An advanced strain of malware is capable of attacking Windows point of sale terminals, stealing cardholder data and upgrading itself while hiding in plain sight.
Researchers from Chicago-based security vendor Trustwave discovered the new strain, calling it “Punkey,” while handling a recent investigation with the U.S. Secret Service. The investigation found compromised payment card information and more than 75 infected, and active, Internet Protocol addresses for Windows POS terminals.
Punkey poses a unique threat to payment networks, particularly because it also can download updates for itself.
“If the malware author has a new feature it wants to add or updates to get rid of bugs, it actually pushes the malware down from the command and control server,” said Karl Sigler, manager of Trustwave’s SpiderLabs research center. Essentially, Punkey operates like a typical Botnet.
The malware hides inside of the Explorer process, which exists on every Windows device and manages the opening of individual program windows. Punkey scans other processes on the terminal to find cardholder data, which it sends to the control server.
The malware performs key logging, capturing 200 keystrokes at a time. It sends the information back to its server to store passwords and other private information.
A year ago, security vendors warned retailers against using Windows XP at the point of sale, sinceMicrosoft stopped supporting Windows XP with security patches. However, even Punkey is not attacking Windows due to any vulnerability in the systems, so even merchants with newer versions of Windows are at risk, Sigler said.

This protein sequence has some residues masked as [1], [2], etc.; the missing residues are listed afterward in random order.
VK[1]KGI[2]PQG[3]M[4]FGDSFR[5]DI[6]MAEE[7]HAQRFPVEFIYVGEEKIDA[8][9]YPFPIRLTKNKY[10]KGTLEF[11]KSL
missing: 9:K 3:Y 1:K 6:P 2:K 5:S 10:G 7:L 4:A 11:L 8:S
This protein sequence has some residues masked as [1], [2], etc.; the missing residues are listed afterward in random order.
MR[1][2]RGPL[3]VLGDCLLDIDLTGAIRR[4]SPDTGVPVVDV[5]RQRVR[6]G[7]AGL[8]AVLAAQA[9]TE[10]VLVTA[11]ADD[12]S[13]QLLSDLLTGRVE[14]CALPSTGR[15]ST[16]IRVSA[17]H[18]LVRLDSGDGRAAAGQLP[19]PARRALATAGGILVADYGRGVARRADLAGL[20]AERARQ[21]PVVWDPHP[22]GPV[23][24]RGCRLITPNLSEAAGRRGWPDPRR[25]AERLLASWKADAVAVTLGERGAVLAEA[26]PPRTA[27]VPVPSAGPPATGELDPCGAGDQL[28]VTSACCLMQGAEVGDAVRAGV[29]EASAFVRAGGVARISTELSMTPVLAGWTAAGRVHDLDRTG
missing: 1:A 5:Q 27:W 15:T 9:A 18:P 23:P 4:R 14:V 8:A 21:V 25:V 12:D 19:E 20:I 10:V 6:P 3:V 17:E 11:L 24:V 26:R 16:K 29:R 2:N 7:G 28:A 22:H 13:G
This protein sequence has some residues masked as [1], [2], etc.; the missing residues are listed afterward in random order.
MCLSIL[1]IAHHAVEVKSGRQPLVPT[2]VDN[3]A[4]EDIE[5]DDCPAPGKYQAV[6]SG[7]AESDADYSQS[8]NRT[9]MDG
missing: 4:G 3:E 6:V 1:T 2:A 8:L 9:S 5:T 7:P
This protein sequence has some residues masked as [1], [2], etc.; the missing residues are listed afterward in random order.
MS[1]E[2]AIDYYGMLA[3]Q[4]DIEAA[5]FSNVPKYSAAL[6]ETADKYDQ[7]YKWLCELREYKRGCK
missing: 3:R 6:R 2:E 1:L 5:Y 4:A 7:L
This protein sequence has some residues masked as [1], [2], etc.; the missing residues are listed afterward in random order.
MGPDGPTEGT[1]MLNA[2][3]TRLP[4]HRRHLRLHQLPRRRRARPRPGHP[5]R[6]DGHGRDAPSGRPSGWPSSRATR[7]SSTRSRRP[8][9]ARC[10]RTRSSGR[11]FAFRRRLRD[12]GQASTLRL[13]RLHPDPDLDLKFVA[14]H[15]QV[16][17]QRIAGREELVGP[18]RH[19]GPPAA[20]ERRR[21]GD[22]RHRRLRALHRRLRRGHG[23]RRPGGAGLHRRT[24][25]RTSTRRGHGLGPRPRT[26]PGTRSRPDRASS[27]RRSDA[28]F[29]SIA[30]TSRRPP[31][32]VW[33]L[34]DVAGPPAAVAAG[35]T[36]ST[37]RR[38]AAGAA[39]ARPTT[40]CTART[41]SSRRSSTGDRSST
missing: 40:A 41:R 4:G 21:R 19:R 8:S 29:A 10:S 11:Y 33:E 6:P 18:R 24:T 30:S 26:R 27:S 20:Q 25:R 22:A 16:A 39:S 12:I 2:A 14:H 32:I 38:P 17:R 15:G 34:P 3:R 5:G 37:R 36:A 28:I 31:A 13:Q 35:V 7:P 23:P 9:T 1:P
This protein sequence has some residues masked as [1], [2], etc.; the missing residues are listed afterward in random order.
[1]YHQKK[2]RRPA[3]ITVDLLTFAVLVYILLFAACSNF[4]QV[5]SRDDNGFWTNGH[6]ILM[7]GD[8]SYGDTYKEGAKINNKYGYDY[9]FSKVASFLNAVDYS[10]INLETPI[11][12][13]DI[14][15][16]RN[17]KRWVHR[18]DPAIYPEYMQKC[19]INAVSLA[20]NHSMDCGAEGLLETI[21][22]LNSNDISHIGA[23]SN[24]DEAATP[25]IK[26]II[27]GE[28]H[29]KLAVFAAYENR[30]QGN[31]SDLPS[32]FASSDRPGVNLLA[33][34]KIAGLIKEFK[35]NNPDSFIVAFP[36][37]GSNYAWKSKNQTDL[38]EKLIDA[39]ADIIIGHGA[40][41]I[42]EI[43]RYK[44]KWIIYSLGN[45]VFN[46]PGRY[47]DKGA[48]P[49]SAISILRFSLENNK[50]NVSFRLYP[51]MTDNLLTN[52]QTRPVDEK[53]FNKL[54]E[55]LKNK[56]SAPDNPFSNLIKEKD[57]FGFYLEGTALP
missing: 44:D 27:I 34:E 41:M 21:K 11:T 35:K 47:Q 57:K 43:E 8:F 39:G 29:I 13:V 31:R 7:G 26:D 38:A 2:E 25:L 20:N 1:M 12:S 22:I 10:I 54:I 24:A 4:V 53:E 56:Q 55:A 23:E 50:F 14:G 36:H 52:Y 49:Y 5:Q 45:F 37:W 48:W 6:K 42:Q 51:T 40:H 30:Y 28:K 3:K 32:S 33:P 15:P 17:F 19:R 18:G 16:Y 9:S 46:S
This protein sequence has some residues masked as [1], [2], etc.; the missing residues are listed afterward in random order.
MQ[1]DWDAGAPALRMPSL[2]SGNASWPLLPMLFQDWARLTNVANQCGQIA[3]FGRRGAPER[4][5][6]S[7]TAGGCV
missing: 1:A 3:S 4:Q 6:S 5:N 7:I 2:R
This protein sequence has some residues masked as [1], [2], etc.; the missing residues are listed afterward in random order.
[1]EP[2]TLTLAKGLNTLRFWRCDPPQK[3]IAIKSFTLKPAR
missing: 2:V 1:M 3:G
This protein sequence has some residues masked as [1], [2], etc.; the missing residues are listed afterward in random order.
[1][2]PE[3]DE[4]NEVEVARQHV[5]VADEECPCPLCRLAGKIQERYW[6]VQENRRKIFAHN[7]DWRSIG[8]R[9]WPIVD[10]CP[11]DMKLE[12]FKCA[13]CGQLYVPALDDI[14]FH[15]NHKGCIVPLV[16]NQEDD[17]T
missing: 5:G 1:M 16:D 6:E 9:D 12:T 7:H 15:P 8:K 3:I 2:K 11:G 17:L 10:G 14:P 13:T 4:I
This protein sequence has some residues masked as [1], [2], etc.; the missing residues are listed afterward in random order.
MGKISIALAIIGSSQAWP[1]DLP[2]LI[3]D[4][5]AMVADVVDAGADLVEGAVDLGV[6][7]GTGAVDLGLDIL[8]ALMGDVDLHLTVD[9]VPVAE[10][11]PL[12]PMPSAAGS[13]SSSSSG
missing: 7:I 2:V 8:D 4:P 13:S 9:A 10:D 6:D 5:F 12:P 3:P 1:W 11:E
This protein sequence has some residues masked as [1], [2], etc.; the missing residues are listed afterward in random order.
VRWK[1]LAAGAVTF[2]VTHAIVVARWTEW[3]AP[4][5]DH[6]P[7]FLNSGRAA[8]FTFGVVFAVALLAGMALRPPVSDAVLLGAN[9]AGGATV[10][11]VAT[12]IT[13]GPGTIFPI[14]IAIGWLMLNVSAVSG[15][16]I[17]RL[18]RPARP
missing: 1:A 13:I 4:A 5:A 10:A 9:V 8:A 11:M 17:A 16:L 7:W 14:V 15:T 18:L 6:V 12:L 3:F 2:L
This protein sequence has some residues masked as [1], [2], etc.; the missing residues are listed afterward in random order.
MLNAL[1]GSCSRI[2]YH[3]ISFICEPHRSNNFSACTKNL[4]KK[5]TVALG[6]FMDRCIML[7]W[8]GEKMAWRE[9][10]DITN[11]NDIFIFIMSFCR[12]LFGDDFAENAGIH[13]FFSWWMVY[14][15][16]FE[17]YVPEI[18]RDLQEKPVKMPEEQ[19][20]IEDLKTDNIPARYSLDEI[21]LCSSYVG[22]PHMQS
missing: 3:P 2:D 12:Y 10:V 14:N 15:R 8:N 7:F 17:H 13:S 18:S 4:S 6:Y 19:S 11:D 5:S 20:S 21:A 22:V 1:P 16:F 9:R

“Punkey just runs like any Windows binary would,” Sigler said. “Even if the system is upgraded or a new system is put in place, criminals are still getting malware on the POS in other ways.”
Many retailers use remote desktop support software, which fraudsters take advantage of, Sigler said. “They steal a password and install malware like a technician would install any software,” he said.
While Punkey represents a more sophisticated POS malware than Trustwave has seen previously, merchants can still protect themselves through attention to basic security best practices, Sigler said.
Merchants should update antivirus and firewall protections, monitor the remote access software, establish two-factor authentication and check network activity daily for anything out of the ordinary, Sigler said. “If your POS terminals looks like it is browsing the Web for somewhere in Eastern Europe, that is not quite right and should tell you something is going on.”
Unfortunately, many organizations have neither the expertise nor the manpower to perform these tasks, Sigler said.
Earlier this month, Singapore Telecommunications Ltd agreed to acquire Trustwave in a move designed to better position the telco in cyber security.